The Beautiful Feast of Opet

Hab Nefer en Opet

Hatshepsut and Thutmose III following the sacred barque in the Opet

procession; in the Chapelle Rouge, from Hatshepsut: From Queen to Pharaoh

The Beautiful Feast of the Residence, Hab Nefer en Opet or simply the Opet Festival, refers to the 'residence' of the god Amun in Karnak, his state temple in Thebes. The Opet Festival was celebrated annually in Thebes during the second month of Akhet, or the season of Inundation. Today it would fall in late August or early September. The first records we have of the Opet Festival date from the beginning of the Eighteenth Dynasty; some scholars believe the festival was begun by Hatshepsut. After being crowned as pharaoh, she expanded upon the temple of Karnak and built a shrine, the recently reconstructed Chapelle Rouge ("Red Chapel"), as a way station for the Opet festivities.

Together with the Feast of the Valley, the Feast of Opet was the most important holiday in the religious calendar at Thebes. A celebration of renewal, it lasted more than a week--later in Egyptian history the celebration stretched to well over two weeks long. A prominent feature of the Opet Festival was the procession of a statue of Amun through the city. Throughout most of the year, a golden statue (often called an oracle statue) of Amun-Ra resided deep within the inner sanctum of the state temple at Karnak. Unlike modern religious shrines where anyone can enter to worship, Amun's temple at Karnak was considered his actual home, accessible only to priests, royal officials and the pharaoh himself. During festivals, however, priests placed Amun's statue incarnation into a portable shrine mounted on a model boat called a barque. A group of priests, all shaven-headed, carried the barque on poles into the city in a grand parade attended by the cheering populace of Thebes. According to some temple records, priests also distributed offerings of bread and beer among the attendants. The spectacle of singing and celebration must have been similar to one still seen today in Latin American countries and Mexico, where villagers parade statues of local saints or the Blessed Virgin accompanied by adorers bearing flowers and offerings. In fact, the Opet procession lives on today in a different form, as modern residents of Thebes celebrate a local Muslim saint's feast day--complete with a model boat.

In its original form, the Opet procession allowed common citizens a chance to address Amun directly by bringing their petitions or questions before the oracle. Stories recorded in papyrus tell of a variety of revelations revealed by the oracle--whether the statue answered questions with the help of priests, or through divine revelation, is up to the modern observer to decide.

At various points in the procession were barque stations, such as the Chapelle Rouge, at which the travelling shrine would stop. These way stations not only served as permanent markers of the land portion of the parade route, but also gave the priests carrying the sacred barque a chance to rest. But while one part of the Opet festivities took place on foot, the other part took place over water. The trio of Amun, Mut and Khonsu were loaded onto a festival barge and towed along the Nile as partygoers lined the banks to cheer its passing. The festival finally ended when the divine statues were returned to their respective temples.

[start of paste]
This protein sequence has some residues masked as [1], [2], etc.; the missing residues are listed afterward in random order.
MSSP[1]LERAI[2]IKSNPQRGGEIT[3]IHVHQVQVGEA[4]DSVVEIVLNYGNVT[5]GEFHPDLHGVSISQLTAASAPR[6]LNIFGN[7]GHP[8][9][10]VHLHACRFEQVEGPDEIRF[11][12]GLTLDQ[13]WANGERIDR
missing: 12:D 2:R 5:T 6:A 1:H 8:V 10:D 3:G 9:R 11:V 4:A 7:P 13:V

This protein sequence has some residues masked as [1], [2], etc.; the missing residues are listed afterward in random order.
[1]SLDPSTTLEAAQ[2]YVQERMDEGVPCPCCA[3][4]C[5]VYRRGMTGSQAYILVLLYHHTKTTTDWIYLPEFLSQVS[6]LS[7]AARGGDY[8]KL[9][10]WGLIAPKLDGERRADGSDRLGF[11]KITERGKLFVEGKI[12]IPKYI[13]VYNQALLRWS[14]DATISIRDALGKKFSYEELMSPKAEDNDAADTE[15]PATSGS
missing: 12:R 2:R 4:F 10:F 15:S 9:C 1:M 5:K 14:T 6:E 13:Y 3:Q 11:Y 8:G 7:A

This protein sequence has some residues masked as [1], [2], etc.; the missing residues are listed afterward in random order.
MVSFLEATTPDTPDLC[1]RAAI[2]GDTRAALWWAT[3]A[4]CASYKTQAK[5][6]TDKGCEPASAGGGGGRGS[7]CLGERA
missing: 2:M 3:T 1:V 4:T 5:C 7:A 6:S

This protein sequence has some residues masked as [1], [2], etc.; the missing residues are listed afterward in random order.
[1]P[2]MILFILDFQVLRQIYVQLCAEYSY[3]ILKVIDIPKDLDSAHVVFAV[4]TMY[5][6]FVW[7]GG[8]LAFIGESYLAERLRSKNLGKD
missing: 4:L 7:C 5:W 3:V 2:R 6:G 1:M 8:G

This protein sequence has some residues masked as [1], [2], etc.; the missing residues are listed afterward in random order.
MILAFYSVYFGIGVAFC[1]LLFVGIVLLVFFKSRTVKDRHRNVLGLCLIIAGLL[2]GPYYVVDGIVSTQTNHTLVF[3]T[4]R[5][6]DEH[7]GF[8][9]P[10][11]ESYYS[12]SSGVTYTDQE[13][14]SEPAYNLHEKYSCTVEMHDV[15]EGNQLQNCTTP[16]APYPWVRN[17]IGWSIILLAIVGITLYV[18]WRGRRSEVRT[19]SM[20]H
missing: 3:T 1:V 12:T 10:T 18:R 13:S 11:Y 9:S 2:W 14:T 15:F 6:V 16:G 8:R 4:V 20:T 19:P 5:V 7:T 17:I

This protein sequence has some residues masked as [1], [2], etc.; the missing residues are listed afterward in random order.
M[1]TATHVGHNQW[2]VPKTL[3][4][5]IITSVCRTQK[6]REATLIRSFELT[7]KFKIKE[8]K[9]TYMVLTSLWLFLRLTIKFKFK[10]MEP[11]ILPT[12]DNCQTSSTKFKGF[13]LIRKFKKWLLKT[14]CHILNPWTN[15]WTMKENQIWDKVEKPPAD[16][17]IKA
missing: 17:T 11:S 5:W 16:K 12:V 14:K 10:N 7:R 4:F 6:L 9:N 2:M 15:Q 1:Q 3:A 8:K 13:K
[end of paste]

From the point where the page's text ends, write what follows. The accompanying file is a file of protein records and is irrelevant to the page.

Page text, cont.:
The reconstructed Red Chapel, "Place of the Heart of Amun"--from Hatshepsut: From Queen to Pharaoh

Amun's procession in the Opet Festival held a cosmic meaning. It took the oracle statue from the state temple in Karnak to another temple two miles south in Luxor, which was considered Amun's southern residence. Along the way Amun was joined by oracles of his consort Mut and their son Khonsu. Their journey was symbolic, representing Amun's yearly rejuvenation with the seasons. In the Luxor temple, the pharaoh officiated personally in ceremonies that brought about not only Amun's renewal, but also his own divine legitimacy as king. These rituals ensured that order and divine rule--the sacred principle of Ma'at--would continue.

The Opet ceremonies doubtless took on an even greater significance in Tutankhamun's time. During the Amarna period, citizens of Egypt who clung to their traditional beliefs must have felt that chaos loomed without religious observances like the Hab Nefer en Opet to maintain cosmic order. Most likely, the old festivals were reinstated in Year 3 of Tutankhamun's rule when his court returned to Thebes from Amarna. The first Beautiful Feast of Opet that he officiated was probably charged with a sense of both trepidation and relief from his subjects. What he must have felt as he first observed the rituals in front of Amun's oracle, we will never know.


Brier, Bob. Ancient Egyptian Magic. New York: Quill Press, 1980.

Gore, Rick. "Ramses the Great." National Geographic April 1991: 2-31.

Roerig, Catharine H. et al. Hatshepsut: From Queen to Pharaoh. New York: Metropolitan Museum of Art, 2005.

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